It's a dilemma many people are facing at the moment – a shortage of new cars means used prices are inflated so there's a temptation to cash in by selling your car. But that car will need replacing, though, and you might find it difficult to get a good deal on a new car. We'd recommend keeping your Mazda – you clearly like it and it's still a modern, reliable car with many years of life left in it. If you do wish to sell, a Mazda CX-5 could be a worthy replacement. It's just been updated and remains one of our favourite SUVs on the market. Alternatively, take a look at the new Hyundai Tucson or consider whether to make the switch to an electric vehicle with a Hyundai Ioniq 5.
Answered by Andrew Brady
Can you recommend a hybrid family car?
"I currently own a Hyundai Santa Fe diesel. We only use one car in our family and work from home so do our daily school trips and occasional trips no more than 6 hours round trips. Going full electric is still a bit worrying for me and we are looking at hybrid. I was hoping you are able to guide me or provide some info on hybrids, I assume petrol hybrid? I am leaning towards an estate or maybe another SUV. I'm not sure what reliable makes to look for. "
Take a look at the new Hyundai Tucson. It's a really good family SUV that's available with hybrid or plug-in hybrid power. The latter might be a good choice if you can charge a car at home (i.e. you have off-road parking with access to electricity) as you'll be able to cover your local journeys under electric power alone. We'd recommend the Kia Sportage, too. This guide might be of interest:
Answered by Andrew Brady
What's a good replacement for my Skoda Yeti?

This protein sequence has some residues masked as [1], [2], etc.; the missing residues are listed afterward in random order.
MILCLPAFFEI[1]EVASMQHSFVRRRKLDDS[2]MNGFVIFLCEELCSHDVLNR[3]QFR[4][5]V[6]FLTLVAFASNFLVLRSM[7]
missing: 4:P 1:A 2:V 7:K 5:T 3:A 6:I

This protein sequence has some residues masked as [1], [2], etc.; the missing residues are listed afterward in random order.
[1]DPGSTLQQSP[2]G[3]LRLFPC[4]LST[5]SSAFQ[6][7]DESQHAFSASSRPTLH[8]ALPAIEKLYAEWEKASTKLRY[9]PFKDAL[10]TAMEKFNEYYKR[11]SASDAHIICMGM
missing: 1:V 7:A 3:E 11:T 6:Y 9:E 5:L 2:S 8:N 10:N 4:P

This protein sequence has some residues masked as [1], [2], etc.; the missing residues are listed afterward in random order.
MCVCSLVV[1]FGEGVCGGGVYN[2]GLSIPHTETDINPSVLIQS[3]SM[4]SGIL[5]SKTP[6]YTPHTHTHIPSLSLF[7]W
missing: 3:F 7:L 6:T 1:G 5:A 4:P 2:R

"I currently have a 2014 Skoda Yeti. I bought it mainly because of my wife's arthritis as she couldn't get into my SAAB 9-3 easily. The Yeti is very easy to get in and out of for somebody with painful knees. I've been very happy with it apart from one major problem which is the size of the boot. Because of the large wheel arches it is not wide enough to take my guitar and it is not long enough to take two large suitcases without folding the seats forward, which means the contents of the boot are visible. I now want to replace the Skoda Yeti with a newer car (brand new or second-hand) that is similar to the Yeti but has a larger boot. I don't have the possibility to charge an EV at my home, while I'm also worried about range and charging time for electric cars. What can you recommend?"
Take a look at the Skoda Karoq. It replaced the Yeti and is one of the best family SUVs on sale today, with a big boot and lots of standard equipment. As an alternative, consider the new Nissan Qashqai or Hyundai Tucson. The Tucson's available as a hybrid, which might be a good stepping stone towards an electric vehicle.
Answered by Andrew Brady
What's the reason that cars don't always come with a space saver wheel?
"I recently purchased a Hyundai Tuscan Hybridon 19-inch wheels. The dealer was initially unable to source a spare space saver but eventually found one. In fact it is just a full size spare. This is taking additinal boot space and means I can't utilise the extra boot depth. Is there an issue or reason for not having a space saver spare wheel with this car as I cant get a straight answer from the dealer? Many thanks."
It's increasingly common for new cars to be provided with a tyre repair kit rather than a spare wheel. This is mainly due to manufacturers doing everything in their power to reduce CO2 emissions – a typical 17-inch alloy wheel weighs about 20kg, which can add up to nine grams of CO2 to an average vehicle’s emissions. There are also packaging reasons – many modern hybrid vehicles have batteries under the boot floor, meaning there's less space to fit a spare wheel. And, inevitably, there'll be an element of cost-cutting – a tyre repair kit will be cheaper than a spare wheel.
Answered by Andrew Brady
More Questions

What does a Hyundai Tucson cost?

Buy new from £24,591(list price from £29,095)